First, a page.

The US Central Intelligence Agency (CIA) Wednesday (November 1st) released a vast archive of intimate al-Qaeda documents, including Osama bin Laden's handwritten diary, that were seized in the deadly 2011 raid on his Pakistani compound.
The CIA has previously made public files that were recovered when US Navy SEALs burst into the Abbottabad compound and shot dead the leader of al-Qaeda's global extremist network.
The latest release of 470,000 additional files includes the first public images of bin Laden's son Hamza as an adult.
The documents shed new light on al-Qaeda's murky relationship with Iran, say scholars who obtained access to the now de-classified trove.
Wedding in Iran
The inclusion of Hamza bin Laden's wedding video gives the world the first image of bin Laden's favourite son as an adult -- footage apparently shot in Iran.
Bin Laden was grooming Hamza to succeed him as leader of al-Qaeda's global jihadist campaign, according to previous document releases, including letters revealed by AFP in May 2015.
But plans for him to come to bin Laden's Abbottabad hideout were apparently abandoned after the deadly US raid, and the young man -- now aged 27 or 28 -- is presumed to be in Iran.
Thomas Joscelyn and Bill Roggio, scholars from the Foundation for Defense of Democracies (FDD) who gained permission to see the trove before it was made public, wrote on the FDD's Long War Journal blog that one of the newly released documents is a 19-page study of al-Qaeda's links to Iran penned by a bin Laden lieutenant.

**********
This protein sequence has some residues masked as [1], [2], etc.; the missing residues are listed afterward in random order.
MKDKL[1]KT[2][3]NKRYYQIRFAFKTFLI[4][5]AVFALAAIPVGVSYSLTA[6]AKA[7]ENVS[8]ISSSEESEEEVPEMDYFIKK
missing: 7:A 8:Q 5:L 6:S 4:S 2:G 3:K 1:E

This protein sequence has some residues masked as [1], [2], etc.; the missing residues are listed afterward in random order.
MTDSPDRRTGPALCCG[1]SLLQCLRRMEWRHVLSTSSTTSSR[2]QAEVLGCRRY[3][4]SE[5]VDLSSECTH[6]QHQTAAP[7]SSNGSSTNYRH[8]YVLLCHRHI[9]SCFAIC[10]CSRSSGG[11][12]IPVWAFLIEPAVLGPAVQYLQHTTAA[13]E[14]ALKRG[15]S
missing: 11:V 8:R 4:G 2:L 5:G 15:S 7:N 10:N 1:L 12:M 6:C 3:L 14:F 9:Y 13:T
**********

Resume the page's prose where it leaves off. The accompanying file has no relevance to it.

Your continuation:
"There have been relationships, there are connections. There have been times the Iranians have worked alongside al-Qaeda," CIA Director Mike Pompeo said last month at a seminar hosted by FDD.
"There have been connections where, at the very least, they have cut deals so as not to come after each other," he added.
A working relationship
The full extent and true nature of this relationship are unclear and a matter of dispute among scholars and policy-makers.
On the one hand, Tehran and its largely Shia proxy forces in the Middle East often battle Sunni movements aligned with al-Qaeda's deeply sectarian ideology. Iran-backed Hizbullah, for example, is locked in conflict against al-Qaeda-linked Syrian rebels.
But Hamza and other senior militant figures' apparent ability to function under Iranian protection supports the view that Tehran and Hamza's father had a working relationship.
One document, Joscelyn and Roggio write, recounts how Iran offered training, money and arms to some of al-Qaeda's "Saudi brothers" on the condition that they attack US interests in the Gulf.
However, some files show stark disagreements between Tehran and al-Qaeda. Bin Laden once wrote to the then-Iranian leader, the Ayatollah Ali Khamenei, to demand his relatives' release.
"Other files show that al-Qaeda kidnapped an Iranian diplomat in order to force an exchange," Joscelyn writes.
"Osama bin Laden's correspondence shows that he and his lieutenants were also concerned that the Iranians would track Hamza or other family members after they were released."
In addition, Roggio and Joscelyn say, "Bin Laden himself considered plans to counter Iran's influence throughout the Middle East, which he viewed as pernicious."
Nevertheless, they argue, analysis of the intelligence points to al-Qaeda having been able to maintain a "core facilitation pipeline" on Iranian soil.